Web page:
A Quick Guide for Social Innovation Fund Applicants: CNCS Criminal History Checks
Social Innovation Fund (SIF) grantees are required to conduct National Service Criminal History Checks (also referred to as the Check) to ensure eligibility of individuals in covered positions, as well as to ensure the safety of staff and grant beneficiaries. Please note that this is a staff-intensive process you will need to include in your budget. Failure to conduct Checks on eligible employees may result in the hours charged to the grant by the ineligible employee to be disallowed, requiring the organization to repay the funds and/or resulting in loss of future funding.
Who Is Required to Receive the Check?
- Any individual in a covered position as defined by the Corporation for National and Community Service (CNCS), receiving pay, whether from Federal or match funds.
What is the Check Process?
- Employees MUST be checked BEFORE the first day of employment on SIF-funded work
- Check all employees against the National Sex Offender Public Registry (NSOPR)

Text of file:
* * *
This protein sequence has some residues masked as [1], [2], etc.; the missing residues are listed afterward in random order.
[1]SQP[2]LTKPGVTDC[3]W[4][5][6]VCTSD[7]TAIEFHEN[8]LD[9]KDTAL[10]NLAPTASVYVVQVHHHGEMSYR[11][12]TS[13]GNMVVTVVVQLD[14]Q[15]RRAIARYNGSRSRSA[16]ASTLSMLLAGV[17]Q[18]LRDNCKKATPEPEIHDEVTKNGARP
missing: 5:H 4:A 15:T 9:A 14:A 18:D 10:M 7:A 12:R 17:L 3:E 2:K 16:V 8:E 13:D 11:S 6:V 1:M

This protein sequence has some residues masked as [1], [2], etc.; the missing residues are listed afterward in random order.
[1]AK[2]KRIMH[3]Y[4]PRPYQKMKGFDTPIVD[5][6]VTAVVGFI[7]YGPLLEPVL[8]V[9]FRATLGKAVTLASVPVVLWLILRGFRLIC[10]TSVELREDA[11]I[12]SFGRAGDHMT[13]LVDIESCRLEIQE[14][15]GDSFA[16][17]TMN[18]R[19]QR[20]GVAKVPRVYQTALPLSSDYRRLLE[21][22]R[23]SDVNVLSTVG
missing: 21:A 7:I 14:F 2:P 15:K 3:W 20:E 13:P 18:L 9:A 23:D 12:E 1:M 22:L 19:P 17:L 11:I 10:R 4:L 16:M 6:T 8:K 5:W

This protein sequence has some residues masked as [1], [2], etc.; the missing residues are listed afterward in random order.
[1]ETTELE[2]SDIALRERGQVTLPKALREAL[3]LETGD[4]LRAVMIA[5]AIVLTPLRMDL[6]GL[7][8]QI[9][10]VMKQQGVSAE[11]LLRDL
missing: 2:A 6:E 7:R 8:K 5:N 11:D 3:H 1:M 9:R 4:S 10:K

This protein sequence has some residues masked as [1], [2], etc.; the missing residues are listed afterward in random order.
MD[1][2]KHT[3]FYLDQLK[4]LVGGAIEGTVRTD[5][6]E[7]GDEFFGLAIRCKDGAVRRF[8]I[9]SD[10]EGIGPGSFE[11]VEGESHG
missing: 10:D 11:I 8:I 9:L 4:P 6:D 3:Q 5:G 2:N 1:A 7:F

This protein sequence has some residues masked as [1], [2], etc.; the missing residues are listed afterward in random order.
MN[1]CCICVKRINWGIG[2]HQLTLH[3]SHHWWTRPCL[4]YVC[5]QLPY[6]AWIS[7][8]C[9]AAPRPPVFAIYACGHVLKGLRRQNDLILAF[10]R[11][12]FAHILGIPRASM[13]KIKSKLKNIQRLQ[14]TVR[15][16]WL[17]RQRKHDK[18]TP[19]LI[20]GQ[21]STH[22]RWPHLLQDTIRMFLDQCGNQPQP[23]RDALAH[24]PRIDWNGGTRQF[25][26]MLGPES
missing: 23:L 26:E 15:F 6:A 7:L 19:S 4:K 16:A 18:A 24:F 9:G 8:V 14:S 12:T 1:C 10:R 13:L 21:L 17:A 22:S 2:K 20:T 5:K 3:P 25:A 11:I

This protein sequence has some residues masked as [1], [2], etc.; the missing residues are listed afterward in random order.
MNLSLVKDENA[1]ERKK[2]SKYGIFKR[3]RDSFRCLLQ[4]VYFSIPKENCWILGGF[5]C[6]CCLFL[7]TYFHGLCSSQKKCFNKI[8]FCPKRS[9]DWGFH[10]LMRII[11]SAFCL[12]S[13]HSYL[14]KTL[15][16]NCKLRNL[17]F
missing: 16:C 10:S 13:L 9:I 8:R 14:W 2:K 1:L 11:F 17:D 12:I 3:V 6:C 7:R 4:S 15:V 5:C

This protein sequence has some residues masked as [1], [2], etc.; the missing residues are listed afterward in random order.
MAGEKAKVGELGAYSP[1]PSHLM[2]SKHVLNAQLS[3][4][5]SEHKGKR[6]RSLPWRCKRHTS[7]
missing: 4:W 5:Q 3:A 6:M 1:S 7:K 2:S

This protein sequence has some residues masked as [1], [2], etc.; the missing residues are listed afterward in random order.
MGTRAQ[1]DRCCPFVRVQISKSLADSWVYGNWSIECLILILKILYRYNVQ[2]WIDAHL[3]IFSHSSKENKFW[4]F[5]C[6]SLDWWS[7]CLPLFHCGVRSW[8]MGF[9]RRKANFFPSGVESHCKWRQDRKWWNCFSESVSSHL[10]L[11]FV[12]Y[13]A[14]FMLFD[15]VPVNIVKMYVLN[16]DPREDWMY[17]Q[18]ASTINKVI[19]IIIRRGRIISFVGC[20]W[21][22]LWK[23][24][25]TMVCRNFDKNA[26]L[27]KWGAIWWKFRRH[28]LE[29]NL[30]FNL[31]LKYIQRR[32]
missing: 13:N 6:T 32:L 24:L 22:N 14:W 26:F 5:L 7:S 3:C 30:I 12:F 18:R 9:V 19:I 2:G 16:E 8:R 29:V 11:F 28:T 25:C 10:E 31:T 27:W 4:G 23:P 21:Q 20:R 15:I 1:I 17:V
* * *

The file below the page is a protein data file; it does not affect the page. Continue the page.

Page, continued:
- Initiate State and FBI checks for employees with reoccurring access to vulnerable populations*. If an employee has no or only sporadic access to vulnerable populations, they must pass either a State check or an FBI check.
- An employee who has not cleared the State/FBI check must be physically accompanied by another cleared employee when he or she accesses vulnerable populations (accompaniment)
- All steps in the process must be clearly documented, including but not limited to
- Dated screenshots of NSOPR search results verifying cleared individual
- Printed and dated results of State checks, including the State requirements
- Printed and dated results of FBI checks and how the results were obtained
- Record of any accompaniments including start date, end date, and employee doing the accompanying
For additional information, watch this 4-minute video overview of the CNCS Criminal History Background Check. (Note: This video was developed for both SIF grantees and CNCS national service programs).
* A vulnerable population is defined as meeting at least one of the following criteria: children age 17 and younger, adults age 60 and older, or individuals with disabilities.